The movie was filled with little references to past productions, as is the tradition of all Pixar movies. At the same time, the movie did make efforts to connect to previous Toy Story plot points such as Buster the dog being a lot older now and even Andy's sister Molly (Beatrice Miller) being older as well. It was slightly odd that Jessie (Joan Cusack) made no reference to the chance of becoming a collectible again as a way to survive Andy leaving them behind but that's a minor point for me. In the end, the toys were still the toys and they certainly made sure to remind us of their rich history.

Toy Story 3 was a very emotional addition to the franchise and one that will probably make more adults cry as compared to kids. There's still the addition of new characters of interest (watch out for the Ghibli reference!) but in the end it was still about the core cast. The ending was just wonderful in so many ways and it's definitely the kind of movie I've love to see again. 3D isn't necessarily required not because it was done badly, but because the story was a lot more important than just a cheap special effects gimmick. This movie gets 5 toy trope references out of a possible 5.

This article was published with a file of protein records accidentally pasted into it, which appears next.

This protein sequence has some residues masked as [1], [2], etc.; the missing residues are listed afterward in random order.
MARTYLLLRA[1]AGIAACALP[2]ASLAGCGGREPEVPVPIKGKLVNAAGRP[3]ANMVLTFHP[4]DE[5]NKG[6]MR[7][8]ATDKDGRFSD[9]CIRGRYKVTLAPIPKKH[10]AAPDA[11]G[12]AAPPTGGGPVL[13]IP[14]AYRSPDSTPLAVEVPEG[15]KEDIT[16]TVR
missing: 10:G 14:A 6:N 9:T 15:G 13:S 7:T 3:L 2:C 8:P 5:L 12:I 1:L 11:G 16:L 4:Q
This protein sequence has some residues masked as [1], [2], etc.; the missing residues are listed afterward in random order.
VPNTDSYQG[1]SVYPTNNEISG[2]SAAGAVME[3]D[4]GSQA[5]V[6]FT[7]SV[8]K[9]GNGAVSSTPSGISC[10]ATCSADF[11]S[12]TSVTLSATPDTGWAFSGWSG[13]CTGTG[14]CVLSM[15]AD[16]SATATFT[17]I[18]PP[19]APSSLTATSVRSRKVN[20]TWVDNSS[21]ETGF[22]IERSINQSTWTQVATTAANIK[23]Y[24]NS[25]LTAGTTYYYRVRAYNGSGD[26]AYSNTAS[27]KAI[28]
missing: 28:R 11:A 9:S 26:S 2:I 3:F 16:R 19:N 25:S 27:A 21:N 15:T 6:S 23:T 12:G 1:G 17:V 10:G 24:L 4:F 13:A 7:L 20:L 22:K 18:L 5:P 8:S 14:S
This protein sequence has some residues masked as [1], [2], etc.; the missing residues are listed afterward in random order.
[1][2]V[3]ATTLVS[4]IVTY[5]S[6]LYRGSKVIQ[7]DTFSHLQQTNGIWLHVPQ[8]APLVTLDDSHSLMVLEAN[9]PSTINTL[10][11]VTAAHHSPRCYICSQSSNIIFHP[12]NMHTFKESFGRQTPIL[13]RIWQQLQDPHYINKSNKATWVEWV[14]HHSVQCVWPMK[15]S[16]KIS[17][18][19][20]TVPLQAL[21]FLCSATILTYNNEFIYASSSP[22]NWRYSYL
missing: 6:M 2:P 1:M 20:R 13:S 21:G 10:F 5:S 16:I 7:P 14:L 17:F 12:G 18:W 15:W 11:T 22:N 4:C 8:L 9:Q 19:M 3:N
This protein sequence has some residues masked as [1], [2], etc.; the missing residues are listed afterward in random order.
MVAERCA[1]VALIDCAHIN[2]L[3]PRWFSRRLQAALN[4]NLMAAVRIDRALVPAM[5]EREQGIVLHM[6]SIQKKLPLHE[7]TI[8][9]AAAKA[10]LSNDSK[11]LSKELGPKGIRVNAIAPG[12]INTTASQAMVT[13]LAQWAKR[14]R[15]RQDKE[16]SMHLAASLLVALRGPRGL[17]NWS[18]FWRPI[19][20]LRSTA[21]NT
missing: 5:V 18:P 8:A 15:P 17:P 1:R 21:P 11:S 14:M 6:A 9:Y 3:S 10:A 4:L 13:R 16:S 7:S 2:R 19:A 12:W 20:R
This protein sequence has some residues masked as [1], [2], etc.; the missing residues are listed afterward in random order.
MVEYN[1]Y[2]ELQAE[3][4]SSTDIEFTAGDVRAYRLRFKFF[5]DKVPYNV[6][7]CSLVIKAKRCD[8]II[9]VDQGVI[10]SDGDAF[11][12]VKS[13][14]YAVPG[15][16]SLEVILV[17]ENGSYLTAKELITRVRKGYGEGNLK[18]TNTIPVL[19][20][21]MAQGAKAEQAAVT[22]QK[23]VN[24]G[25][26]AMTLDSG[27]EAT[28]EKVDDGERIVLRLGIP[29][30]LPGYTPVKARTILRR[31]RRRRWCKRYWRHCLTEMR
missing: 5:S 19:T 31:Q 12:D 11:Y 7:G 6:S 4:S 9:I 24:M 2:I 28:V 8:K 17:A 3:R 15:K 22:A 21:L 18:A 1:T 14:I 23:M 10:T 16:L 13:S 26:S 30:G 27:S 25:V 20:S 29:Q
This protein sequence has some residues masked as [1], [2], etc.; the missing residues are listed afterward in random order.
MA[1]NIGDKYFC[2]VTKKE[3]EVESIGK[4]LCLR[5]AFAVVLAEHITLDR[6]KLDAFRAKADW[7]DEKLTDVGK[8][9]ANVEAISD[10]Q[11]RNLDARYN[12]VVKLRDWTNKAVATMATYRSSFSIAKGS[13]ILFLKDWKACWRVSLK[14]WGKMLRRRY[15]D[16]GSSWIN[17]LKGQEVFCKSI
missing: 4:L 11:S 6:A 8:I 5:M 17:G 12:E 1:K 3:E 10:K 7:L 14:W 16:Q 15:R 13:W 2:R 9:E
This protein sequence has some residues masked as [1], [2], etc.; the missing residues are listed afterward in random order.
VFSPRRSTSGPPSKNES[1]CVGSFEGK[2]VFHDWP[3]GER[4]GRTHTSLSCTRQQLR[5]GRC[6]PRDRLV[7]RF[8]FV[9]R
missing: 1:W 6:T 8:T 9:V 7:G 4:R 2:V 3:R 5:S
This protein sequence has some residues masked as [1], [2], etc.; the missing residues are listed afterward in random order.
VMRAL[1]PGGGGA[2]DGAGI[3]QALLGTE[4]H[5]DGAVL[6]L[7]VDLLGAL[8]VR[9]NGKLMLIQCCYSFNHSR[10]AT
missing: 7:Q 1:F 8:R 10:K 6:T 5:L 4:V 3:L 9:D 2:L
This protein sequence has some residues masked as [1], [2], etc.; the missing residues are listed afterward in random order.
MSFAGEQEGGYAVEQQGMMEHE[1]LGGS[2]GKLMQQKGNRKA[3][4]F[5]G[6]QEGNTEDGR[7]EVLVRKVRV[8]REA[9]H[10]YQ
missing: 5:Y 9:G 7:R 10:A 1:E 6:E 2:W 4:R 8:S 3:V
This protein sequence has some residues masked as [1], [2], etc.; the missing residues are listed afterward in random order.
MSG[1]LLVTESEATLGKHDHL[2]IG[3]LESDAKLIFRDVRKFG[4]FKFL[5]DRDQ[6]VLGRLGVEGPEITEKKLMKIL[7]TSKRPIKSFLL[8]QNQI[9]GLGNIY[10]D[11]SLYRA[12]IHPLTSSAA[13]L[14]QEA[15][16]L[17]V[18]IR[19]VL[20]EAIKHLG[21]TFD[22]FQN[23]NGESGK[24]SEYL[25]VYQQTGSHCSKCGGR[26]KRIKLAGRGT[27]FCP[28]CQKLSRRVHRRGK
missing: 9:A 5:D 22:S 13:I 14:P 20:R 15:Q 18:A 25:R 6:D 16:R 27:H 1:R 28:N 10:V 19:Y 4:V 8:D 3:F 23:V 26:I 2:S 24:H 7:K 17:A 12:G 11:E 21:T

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1 comment:

Niki said...

This movie is the most I've cried in the theater... EVER!